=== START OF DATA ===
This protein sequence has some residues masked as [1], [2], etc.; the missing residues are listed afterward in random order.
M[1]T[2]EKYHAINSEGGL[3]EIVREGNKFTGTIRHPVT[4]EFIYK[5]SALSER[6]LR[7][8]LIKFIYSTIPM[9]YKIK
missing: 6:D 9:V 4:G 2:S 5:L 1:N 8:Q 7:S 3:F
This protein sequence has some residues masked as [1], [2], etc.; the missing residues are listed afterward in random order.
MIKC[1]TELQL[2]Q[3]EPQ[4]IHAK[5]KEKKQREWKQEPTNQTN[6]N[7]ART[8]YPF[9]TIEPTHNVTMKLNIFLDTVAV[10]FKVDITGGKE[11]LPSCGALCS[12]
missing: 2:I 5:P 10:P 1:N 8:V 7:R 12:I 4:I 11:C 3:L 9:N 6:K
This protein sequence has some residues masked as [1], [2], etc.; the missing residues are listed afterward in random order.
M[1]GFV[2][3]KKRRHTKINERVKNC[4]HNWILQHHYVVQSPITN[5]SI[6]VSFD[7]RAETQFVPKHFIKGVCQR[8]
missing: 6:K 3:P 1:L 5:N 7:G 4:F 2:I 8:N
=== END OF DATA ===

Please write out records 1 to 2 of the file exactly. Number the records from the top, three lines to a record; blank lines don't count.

This protein sequence has some residues masked as [1], [2], etc.; the missing residues are listed afterward in random order.
M[1]T[2]EKYHAINSEGGL[3]EIVREGNKFTGTIRHPVT[4]EFIYK[5]SALSER[6]LR[7][8]LIKFIYSTIPM[9]YKIK
missing: 6:D 9:V 4:G 2:S 5:L 1:N 8:Q 7:S 3:F
This protein sequence has some residues masked as [1], [2], etc.; the missing residues are listed afterward in random order.
MIKC[1]TELQL[2]Q[3]EPQ[4]IHAK[5]KEKKQREWKQEPTNQTN[6]N[7]ART[8]YPF[9]TIEPTHNVTMKLNIFLDTVAV[10]FKVDITGGKE[11]LPSCGALCS[12]
missing: 2:I 5:P 10:P 1:N 8:V 7:R 12:I 4:I 11:C 3:L 9:N 6:K